View on Map

I had an amazing time hiking through Yosemite National Park a few weeks ago! It was my first-ever solo backpacking trip, and despite my initial misgivings, everything went just fine. I was extraordinarily lucky to have six dry, mostly sunny days. In fact, in the two weeks after I finished my trek, Yosemite received a bunch of rain and several inches of snow in the high country. That would have made for an interesting trip!

I’m a sucker for data and stats, so I had to plot out my entire trip and create the elevation profile. I’ve been using an excellent web-based tool called Sierra Mapper to generate the elevation profiles. It looks like all the trails in Yosemite, Ansel Adams Wilderness, Sequoia, Kings Canyon, and the surrounding areas are all included. If you’re trying to plan routes, you might check it out!

yosemite backpacking loop route map

The entirety of my hike: 84 miles through the stunningly beautiful Sierra backcountry

Now, for the trip stats! I originally thought I was walking about 73 miles, but after mapping it out, it seems I walked 84 miles (if Sierra Mapper can be trusted). That averages out to 14 miles per day. Over the course of the trip, I ascended 17,800 feet, or 3.37 miles. Because I ended my trip in the same place as I began, the total descent is the same amount.

yosemite backpacking loop elevation profile

Elevation profile for my entire trek; 17,800 feet total ascent and 17,800 feet total descent.

Lessons Learned

  1. If you’re hiking alone, have plans to entertain yourself when you’re not hiking. I spent most of each day walking, but I would have liked to have a few other ways to entertain myself in camp. I spent time taking photos, journaling, and cooking. Other options could be reading (bring a small book?), laundry, strength workouts, meditating… any suggestions? What do you do when you’re not walking on a trek?
  2. If you’ll be on the trail for long, plan to do strength workouts to maintain muscle balance. Climbing up and down mountains is good exercise, but it only uses a small subset of your muscles. I noticed after my trek that my hip muscles were a little out of balance. Simple exercises with n elastic band (they’re pretty light!) and body-weight routines can help with this. Just imagine doing your workout next to a mountain lake… 🙂 Use a sleeping pad as a yoga mat.
  3. Hiking alone is an excellent way to meet new people. When you have a hiking partner or group, strangers are less likely to approach you; you already have company. But when you’re by yourself, it’s easy for people to talk to you. It’s fun to share stories and get to know other people on the trail!
  4. Individually packaged food is the way to go.  Packaging is usually thin plastic (so it weighs next to nothing), and having food in single-use portions means you can avoid messes from half-used items. For example, cheese sticks trump a block of cheese that you have to re-wrap and store. Peanut butter packets are more convenient than a small jar of PB.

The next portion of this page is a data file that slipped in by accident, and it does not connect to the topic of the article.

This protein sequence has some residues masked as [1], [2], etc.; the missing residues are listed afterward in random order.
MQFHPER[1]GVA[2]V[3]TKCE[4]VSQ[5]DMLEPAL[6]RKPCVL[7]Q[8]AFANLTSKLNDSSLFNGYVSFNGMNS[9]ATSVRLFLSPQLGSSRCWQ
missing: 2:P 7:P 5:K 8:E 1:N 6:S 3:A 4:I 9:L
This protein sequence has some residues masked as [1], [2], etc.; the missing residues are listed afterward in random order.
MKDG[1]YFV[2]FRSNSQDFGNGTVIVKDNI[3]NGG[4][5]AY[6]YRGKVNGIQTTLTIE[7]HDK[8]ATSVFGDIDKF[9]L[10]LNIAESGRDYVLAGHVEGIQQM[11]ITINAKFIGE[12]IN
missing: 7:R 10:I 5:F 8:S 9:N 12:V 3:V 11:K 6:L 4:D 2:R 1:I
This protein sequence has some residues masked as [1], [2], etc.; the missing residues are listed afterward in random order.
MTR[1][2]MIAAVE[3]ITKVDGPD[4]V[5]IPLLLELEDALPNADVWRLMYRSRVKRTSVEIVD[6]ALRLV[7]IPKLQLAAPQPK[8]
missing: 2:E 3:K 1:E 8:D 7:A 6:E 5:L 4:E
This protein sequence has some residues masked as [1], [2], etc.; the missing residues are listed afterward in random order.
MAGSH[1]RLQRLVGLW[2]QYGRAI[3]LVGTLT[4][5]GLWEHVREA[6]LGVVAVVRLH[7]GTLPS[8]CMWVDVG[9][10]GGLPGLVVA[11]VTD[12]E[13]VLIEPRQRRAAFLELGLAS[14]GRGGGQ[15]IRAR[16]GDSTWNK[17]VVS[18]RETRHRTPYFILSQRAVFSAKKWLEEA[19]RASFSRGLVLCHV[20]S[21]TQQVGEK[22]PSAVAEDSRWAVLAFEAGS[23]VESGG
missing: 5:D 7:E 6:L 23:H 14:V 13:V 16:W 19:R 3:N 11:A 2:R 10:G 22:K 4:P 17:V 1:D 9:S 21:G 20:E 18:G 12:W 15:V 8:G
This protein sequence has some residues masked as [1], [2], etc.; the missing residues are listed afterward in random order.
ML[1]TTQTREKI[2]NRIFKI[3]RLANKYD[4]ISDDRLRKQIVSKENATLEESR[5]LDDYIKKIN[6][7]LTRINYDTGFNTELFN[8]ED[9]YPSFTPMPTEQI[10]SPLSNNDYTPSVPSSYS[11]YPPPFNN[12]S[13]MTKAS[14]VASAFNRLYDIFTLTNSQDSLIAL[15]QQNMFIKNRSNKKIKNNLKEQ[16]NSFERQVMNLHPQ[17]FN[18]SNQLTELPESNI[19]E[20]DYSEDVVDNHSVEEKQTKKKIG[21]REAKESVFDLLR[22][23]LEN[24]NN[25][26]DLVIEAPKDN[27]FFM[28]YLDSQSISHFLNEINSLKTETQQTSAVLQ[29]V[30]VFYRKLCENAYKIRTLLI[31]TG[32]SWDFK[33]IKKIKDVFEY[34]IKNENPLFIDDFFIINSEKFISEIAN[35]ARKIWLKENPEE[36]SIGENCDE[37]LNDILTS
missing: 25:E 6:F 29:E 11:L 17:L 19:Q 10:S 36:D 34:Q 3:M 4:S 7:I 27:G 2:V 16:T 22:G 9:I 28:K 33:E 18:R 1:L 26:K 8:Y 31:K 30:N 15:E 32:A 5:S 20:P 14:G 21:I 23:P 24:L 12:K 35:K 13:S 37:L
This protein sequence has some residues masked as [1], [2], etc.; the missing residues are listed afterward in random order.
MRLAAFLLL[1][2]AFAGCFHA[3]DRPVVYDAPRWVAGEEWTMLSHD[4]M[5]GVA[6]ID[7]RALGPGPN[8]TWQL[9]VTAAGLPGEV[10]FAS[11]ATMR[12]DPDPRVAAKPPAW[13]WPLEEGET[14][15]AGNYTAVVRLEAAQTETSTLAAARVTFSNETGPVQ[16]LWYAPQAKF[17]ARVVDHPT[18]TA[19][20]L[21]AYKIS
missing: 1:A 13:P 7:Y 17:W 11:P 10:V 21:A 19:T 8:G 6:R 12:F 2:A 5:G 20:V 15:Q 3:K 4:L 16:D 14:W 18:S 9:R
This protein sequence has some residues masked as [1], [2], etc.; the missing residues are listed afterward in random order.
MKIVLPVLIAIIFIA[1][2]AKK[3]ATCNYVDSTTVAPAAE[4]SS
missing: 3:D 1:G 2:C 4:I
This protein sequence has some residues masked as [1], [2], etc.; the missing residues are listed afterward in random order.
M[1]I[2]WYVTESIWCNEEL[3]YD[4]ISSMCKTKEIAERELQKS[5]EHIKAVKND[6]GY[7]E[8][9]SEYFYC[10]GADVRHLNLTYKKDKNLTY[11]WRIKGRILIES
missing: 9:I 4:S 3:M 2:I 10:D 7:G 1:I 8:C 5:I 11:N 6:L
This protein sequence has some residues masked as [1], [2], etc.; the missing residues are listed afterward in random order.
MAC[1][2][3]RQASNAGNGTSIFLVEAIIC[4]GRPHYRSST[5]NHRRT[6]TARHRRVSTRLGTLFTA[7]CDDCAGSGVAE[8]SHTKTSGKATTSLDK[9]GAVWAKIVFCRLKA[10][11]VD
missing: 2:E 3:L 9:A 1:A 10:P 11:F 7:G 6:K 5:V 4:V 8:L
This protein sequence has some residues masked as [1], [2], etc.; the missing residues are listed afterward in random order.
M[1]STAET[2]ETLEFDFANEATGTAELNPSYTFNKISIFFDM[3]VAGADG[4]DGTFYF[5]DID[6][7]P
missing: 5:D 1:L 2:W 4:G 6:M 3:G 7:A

5. Gear I didn’t use:
    1. Extra camera batteries – To my surprise, one camera battery lasted me 7 days, taking over 500 pictures.
    2. Neutral Density Filters – Polarizing filters work pretty well to darken a scene and I found that I didn’t really want to stop to take long exposures when the sun was high in the sky. The ND filters I have are pretty cheap too, so I should have just left them at home.
    3. First Aid Kit – I’m happy I didn’t need this, but I can’t really leave it at home.
    4. Compass and Whistle – Also in the category of “just in case.” I’d bring these again.
  6. Gear I could have used more of:
    1. Toilet paper – I may have had enough for the whole trip, but it was getting very low. TP is light, bring a little more than you think you’ll need.
  7. Have a plan to ease yourself out of the wilderness. I was surprised bmy how emotional my reaction to finishing this hike was. The wilderness becomes your home and the trail life becomes regular life. Coming back to civilization wasn’t exactly fun, and I was grateful to be able to spend one last night in a backpacker’s campground before leaving; it was a good intermediate place between the wilderness and full-fledged modern life.
  8. Relax. Enjoy the quiet, the solitude, the majesty of the wilderness. You’ll be leaving again before you know it, so enjoy the experience while you’re in it.

That’s all I can think of. Feel free to comment with lessons you’ve learned while adventuring!

Andrew Cox